Inside the recent rise in measles
Seventeen outbreaks, 222 cases. That doesn’t sound like much. But when the Centers for Disease Control and Prevention released new measles statistics last week, the report sounded a warning.
Seventeen outbreaks, 222 cases. That doesn't sound like much. But when the Centers for Disease Control and Prevention released new measles statistics last week, the report sounded a warning. Compared to the year 2000 – when the CDC says there was a record low of just 86 cases – the numbers mark a 15-year-high for this sometimes-deadly viral infection.
Measles, once almost a childhood rite of passage, was nearly wiped out thanks to high vaccination rates. Now it's returning. Numbers paint the picture:
In 2011, kids and teens caught the most measles – 61 percent of cases. Just 39 percent were in people over age 19.
27 cases were in babies younger than age 1 — too young to receive the first dose of the mumps, measles and rubella (MMR) vaccine that cuts measles risk by 90 percent.
Nobody died from measles last year in the U.S., thank goodness. (The virus kills about 164,000 people worldwide each year.) In the U.S., 70 people were hospitalized, 15 became dehydrated (which can be especially dangerous in little kids and in older people) and 12 developed pneumonia.
141 cases –two-thirds of the total — were in kids and young adults who hadn't received the MMR vaccine, but were eligible for it.
Measles is back for two reasons: More Americans are being exposed to measles virus from overseas sources – because they're traveling (Europe had 30,000 cases last year) or come in contact with someone who was exposed to it outside the U.S. According to USA Today, three babies less than a year old (too young for vaccination) were infected in a California doctor's waiting room when a 7-year-old who had caught measles in Switzerland came in to be seen.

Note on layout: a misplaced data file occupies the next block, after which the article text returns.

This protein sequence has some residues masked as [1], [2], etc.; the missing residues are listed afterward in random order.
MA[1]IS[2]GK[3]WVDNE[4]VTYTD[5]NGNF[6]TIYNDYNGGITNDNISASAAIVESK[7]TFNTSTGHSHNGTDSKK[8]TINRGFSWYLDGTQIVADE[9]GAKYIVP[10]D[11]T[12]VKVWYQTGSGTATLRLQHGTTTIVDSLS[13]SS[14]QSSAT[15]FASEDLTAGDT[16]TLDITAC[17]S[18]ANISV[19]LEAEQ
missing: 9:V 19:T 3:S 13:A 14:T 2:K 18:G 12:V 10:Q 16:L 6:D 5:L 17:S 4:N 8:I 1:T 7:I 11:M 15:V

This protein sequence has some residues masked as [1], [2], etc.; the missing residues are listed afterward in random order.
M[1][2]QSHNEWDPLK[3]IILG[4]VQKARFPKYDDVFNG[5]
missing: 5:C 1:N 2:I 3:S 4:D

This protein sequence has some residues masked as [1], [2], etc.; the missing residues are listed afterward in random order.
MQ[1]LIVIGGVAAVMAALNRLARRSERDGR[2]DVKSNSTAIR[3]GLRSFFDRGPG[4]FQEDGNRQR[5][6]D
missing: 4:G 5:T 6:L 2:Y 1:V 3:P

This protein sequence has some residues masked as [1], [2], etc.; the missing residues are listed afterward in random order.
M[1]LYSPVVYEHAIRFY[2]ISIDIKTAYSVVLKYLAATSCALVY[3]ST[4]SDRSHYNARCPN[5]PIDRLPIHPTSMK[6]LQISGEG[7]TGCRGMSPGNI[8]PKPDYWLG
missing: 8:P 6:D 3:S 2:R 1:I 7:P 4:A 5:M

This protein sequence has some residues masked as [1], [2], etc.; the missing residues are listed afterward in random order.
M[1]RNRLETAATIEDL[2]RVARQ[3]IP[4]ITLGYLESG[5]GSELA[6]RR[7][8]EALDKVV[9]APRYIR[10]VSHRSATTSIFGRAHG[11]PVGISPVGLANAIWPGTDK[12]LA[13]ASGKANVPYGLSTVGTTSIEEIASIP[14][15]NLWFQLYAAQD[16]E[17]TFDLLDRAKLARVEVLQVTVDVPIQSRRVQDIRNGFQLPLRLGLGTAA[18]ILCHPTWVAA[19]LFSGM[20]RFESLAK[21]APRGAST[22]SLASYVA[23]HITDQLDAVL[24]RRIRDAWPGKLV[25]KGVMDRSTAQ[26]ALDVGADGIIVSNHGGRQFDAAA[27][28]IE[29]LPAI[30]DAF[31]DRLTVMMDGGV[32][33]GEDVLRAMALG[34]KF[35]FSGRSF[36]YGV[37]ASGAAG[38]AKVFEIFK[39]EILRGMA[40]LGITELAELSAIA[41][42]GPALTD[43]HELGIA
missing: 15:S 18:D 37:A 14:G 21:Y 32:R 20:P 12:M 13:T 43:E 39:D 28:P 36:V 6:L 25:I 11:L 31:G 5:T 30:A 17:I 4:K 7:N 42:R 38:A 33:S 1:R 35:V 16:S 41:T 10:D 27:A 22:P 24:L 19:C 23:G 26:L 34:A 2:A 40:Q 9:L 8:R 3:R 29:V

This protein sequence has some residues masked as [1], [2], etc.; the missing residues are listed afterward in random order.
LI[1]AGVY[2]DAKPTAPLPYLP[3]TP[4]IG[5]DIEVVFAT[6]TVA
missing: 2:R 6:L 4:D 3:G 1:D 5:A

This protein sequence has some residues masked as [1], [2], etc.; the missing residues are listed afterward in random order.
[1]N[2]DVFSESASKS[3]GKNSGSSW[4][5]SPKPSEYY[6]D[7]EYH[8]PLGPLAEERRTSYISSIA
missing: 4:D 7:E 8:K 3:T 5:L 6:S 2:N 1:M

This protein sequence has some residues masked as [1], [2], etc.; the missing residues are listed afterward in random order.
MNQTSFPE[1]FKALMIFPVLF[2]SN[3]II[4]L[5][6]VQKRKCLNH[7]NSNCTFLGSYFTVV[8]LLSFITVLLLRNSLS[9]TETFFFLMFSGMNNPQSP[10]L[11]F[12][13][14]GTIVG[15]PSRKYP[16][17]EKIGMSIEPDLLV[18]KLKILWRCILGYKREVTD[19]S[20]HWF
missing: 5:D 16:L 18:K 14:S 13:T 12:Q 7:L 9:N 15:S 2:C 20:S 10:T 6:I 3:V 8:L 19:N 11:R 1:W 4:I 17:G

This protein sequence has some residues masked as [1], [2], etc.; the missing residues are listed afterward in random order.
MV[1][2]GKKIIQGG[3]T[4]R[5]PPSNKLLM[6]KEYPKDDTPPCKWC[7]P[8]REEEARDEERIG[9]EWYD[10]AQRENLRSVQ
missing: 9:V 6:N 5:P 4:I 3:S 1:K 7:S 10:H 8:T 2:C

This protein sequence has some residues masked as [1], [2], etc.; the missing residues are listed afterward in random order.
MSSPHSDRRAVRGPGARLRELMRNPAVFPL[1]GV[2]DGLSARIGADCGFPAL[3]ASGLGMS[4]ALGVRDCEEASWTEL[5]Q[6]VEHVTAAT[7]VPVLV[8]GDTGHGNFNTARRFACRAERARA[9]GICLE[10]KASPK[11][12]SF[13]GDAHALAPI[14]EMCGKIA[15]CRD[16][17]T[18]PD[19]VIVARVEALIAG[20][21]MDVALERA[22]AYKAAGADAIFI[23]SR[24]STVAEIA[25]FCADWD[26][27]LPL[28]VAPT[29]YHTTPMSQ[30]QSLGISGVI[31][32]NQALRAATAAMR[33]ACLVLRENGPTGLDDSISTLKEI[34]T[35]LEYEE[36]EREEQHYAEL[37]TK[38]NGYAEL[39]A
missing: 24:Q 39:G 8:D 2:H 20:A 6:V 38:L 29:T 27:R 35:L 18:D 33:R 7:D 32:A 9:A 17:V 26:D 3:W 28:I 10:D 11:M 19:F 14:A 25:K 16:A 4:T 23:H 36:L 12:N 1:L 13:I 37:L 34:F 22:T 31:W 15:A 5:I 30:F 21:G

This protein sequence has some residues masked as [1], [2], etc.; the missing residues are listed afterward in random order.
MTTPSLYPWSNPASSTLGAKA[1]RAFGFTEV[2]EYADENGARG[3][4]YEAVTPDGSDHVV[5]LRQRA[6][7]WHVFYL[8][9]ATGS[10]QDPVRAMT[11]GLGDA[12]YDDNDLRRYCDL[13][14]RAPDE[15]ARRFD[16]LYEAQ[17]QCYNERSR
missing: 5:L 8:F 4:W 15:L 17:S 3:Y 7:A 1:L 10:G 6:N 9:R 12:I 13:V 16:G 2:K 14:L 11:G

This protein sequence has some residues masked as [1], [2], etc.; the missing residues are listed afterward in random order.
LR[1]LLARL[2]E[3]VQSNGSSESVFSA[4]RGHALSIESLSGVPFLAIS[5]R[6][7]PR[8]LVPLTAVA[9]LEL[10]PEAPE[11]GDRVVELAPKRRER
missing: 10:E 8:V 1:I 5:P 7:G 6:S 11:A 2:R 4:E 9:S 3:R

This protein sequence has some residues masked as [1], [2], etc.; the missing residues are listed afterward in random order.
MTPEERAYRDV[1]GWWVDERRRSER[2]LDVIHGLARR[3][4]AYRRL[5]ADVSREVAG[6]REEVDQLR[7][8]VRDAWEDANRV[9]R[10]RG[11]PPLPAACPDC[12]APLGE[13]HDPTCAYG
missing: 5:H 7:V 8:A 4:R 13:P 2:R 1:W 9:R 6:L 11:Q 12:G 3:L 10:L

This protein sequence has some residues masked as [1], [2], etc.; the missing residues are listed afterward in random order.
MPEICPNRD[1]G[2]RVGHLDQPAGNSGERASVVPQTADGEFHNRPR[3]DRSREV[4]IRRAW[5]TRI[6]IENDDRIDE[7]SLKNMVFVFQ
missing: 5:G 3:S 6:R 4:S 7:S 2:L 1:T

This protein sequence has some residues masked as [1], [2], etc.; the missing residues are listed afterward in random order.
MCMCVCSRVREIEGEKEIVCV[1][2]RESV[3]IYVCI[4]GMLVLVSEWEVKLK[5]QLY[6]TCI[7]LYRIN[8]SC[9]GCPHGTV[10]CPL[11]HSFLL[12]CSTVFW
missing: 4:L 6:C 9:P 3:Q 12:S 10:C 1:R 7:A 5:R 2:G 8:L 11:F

And as more parents refuse immunizations, infection is more likely. Fears about links between vaccines and autism lead to a drop in immunizations in Europe, where measles had been under control in the 1990s. Last year, 8 people in Europe died from measles and its complications.
"Maintenance of high MMR vaccination coverage is essential to prevent measles outbreaks and sustain measles elimination in the United States," the CDC says. "Despite the relatively small number of reported cases in the United States, the public and the health-care providers must remain vigilant. A drop in MMR vaccination coverage in a community can increase the risk for large, sustained measles outbreaks, as experienced recently in Canada and France."
Measles virus spreads through the air – an infected kid coughs, sneezes or even breathes out the virus and any unvaccinated kid who is exposed is likely to also become infected. It's that contagious. One worry is that measles will once again become endemic in the U.S. – meaning it's always present, always getting passed around. The CDC says measles was no longer endemic by 2000, but that could change.
Another concern: The upcoming Olympics in London this summer, as well as the Euro 2012 soccer cup in Poland and Ukraine – both of which draw tens of thousands of American spectators. "Disease knows no borders," Rebecca Martin, director of the CDC's Global Immunization Division, told USA Today in March. "We are concerned about Americans coming back from the Olympics this summer and unknowingly infecting others."
The government recommends all kids get two MMR vaccine shots: One between the ages of 12 and 15 months, a second between ages 4 and 6. Infants who will be traveling overseas should get at least one shot if they're between 6 and 11 months old, and kids 12 months or older should get both shots (separated by at least 28 days). And while many adults already have immunity to measles, you may need the vaccine if you were born after 1957 or haven't yet been vaccinated and are a woman of childbearing age, a student at college or any post high-school institution, a healthcare worker or an international traveler. You'll find more details at here.